“Painting, for me? The desire to create a space in front of which I can stay until the end of the world.”
Plenitude and mystery, in these unqualified places, compete for the space of the canvases, a space that the artist does not occupy all over, often left blank, under the kind of ample reserves. The result, which tends towards Miro, Morandi, Calder, Paul Klee, the Picasso of La joie de vivre (1947), Yves Tanguy, catches the eye and rests it, in the same dynamic and posed movement. Some rare portraits emerge in this little humanized set. They are not exactlly definable, and rath- er archetypical. Let us note, between these, that of a green frog or the colorful silhouette of a woman treated in Sonia Delaunay style.
When she paints, Aurélie Gravas proceeds not with great final gestures but, on the contrary, by the accumulation of gestures different from each other, singularized. This artist, always, cerebralizes her words and her gesture. She only undertook her paintings with caution, and by her own admission, after a long period of reflection. First moment: Aurélie Gravas arranges on the canvas, before sticking them, some pre-cut shapes in paper, a technique used in his time by the last Matisse with his Gouaches. These cut shapes, which may have been painted separately, are then accompanied by lines made this time directly on the canvas, in a non-homogeneous way. Some of these lines are spray-painted but others are in oil, others are drawn in charcoal. Fragmentation of the executed gestures, division of the various elements coming to combine in the canvas: this factory is assimilated to a groping creation, to a construction coming from the arrangement if not from the game of patience. Just as one would open a path or, as the wording Tipees calls it, as one would build a house but a non-prefabricated house, brick to brick, without any assembly plan.
Aurélie Gravas uses art as a strategy for life and survival. To create, in his specific case – without the slightest desire to demonstrate something, or to teach – is to build a place of protection, a haven against everything that threatens life. The studio, a cloistered environment and apart from the world that she greatly appreciates, where she spends long days, sometimes just contemplat- ing her paintings, is a shelter. The bunker of protected, preserved individuality.
Back to local, the valuation of know-how, of craftmanship, of handmade and quality products… “Crafterisation” is a return to authentic materials and to the values of artisanship.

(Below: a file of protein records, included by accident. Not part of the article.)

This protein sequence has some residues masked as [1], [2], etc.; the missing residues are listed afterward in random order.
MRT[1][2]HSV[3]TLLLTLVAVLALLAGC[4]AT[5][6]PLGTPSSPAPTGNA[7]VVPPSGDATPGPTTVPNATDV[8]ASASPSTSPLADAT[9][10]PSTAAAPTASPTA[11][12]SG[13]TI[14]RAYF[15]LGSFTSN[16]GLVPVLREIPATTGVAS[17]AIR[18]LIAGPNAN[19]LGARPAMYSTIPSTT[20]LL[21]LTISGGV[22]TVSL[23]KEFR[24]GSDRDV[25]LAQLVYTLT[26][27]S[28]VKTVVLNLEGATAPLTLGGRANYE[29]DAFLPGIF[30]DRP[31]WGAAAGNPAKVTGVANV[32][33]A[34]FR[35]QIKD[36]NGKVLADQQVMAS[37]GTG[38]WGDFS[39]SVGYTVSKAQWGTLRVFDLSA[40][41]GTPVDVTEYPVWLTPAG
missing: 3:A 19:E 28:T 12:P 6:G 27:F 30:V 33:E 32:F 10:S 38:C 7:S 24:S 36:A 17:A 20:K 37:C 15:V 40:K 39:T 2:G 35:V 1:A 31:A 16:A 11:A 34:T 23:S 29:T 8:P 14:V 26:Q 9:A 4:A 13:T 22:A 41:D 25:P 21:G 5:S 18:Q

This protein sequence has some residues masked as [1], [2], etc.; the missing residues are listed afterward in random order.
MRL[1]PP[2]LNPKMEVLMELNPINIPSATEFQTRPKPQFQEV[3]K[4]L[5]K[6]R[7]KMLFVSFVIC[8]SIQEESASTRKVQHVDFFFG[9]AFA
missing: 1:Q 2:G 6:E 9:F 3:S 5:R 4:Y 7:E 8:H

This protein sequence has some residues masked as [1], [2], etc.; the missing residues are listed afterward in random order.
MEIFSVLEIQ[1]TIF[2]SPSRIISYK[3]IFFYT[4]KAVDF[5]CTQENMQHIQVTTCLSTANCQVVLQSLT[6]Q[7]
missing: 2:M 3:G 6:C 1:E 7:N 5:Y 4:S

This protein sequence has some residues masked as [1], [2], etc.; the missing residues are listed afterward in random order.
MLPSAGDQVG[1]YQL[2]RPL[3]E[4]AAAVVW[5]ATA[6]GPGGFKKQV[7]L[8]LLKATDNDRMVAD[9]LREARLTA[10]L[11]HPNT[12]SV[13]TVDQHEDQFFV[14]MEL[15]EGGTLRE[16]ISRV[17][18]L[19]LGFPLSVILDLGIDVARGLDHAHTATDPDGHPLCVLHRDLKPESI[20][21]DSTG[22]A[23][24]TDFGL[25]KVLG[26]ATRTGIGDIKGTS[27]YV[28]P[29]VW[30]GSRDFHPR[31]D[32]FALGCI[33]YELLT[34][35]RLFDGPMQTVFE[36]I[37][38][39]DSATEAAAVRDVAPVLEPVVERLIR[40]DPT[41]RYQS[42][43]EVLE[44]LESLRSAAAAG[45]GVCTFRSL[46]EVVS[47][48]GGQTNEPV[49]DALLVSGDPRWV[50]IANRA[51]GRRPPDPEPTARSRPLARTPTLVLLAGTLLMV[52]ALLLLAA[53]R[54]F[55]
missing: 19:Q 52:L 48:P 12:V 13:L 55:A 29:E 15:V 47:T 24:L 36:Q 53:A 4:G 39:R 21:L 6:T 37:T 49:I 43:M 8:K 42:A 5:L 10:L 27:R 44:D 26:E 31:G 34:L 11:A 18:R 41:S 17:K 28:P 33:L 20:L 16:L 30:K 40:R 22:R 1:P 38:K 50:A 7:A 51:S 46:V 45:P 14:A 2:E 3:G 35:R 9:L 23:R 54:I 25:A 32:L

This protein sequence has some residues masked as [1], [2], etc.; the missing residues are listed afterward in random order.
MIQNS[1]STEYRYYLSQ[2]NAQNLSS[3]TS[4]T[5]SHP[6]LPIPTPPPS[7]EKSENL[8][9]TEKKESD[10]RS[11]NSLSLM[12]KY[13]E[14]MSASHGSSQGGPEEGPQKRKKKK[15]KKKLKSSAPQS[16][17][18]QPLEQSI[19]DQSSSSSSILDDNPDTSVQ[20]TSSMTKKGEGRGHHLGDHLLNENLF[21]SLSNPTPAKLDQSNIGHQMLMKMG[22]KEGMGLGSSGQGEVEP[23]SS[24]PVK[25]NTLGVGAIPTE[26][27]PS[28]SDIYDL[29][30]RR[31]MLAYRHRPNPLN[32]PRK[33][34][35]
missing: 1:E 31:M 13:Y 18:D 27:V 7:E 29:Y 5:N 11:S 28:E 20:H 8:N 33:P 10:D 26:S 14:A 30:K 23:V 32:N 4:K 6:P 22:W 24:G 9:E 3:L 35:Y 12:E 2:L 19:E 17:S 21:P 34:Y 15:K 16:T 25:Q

Caroline Notté advocates simplicity and authenticity. In her studio, built by Louis Herman de Koninck, she wishes to highlight a selection of artists yet again dedicate time to hand-made work (slow design). She brings forward the simplicity of forms and the beauty of materials shaped by the hand of the artist.
Towards more responsible design!
Xavier le Normand, French glass artist, transforms glass into masterpieces that lead you into a world of imagination and nature, inspired by his many travels. Constantly evolving in his techniques, he plays with the immediacy and movement ofincandescent glass, then revisits the whole surface of his sculptures – when cold – through engraving, cutting and textures.The translucency of the glass is often partially hidden from view, giving the material a deep opacity that invites the hand to touch.
COURTESY OF LKFF
Back to ROOTS! Lucien Petit, works in another art of fire: ceramics. He creates his material according to his whims by mixing numerous different clays of local and foreign origins as well as additional minerals. He is interested in the binary oppositions between fullness and emptiness, of form and counter-form, of convex and concave, of mineral and organic…
COURTESY OF MODERN SHAPES
Krjst studio takes an intimate awareness of timeboth as the place of changeand making dialogue between laborious work of weaving and the moment of the gesture. The binary relationship between the jacquard and the processor is already evocative in itself. such an oscillation between the pastand the futurebetween craftsmanshipand technology, reflecting the importance of keeping our rootsand yet living with the times.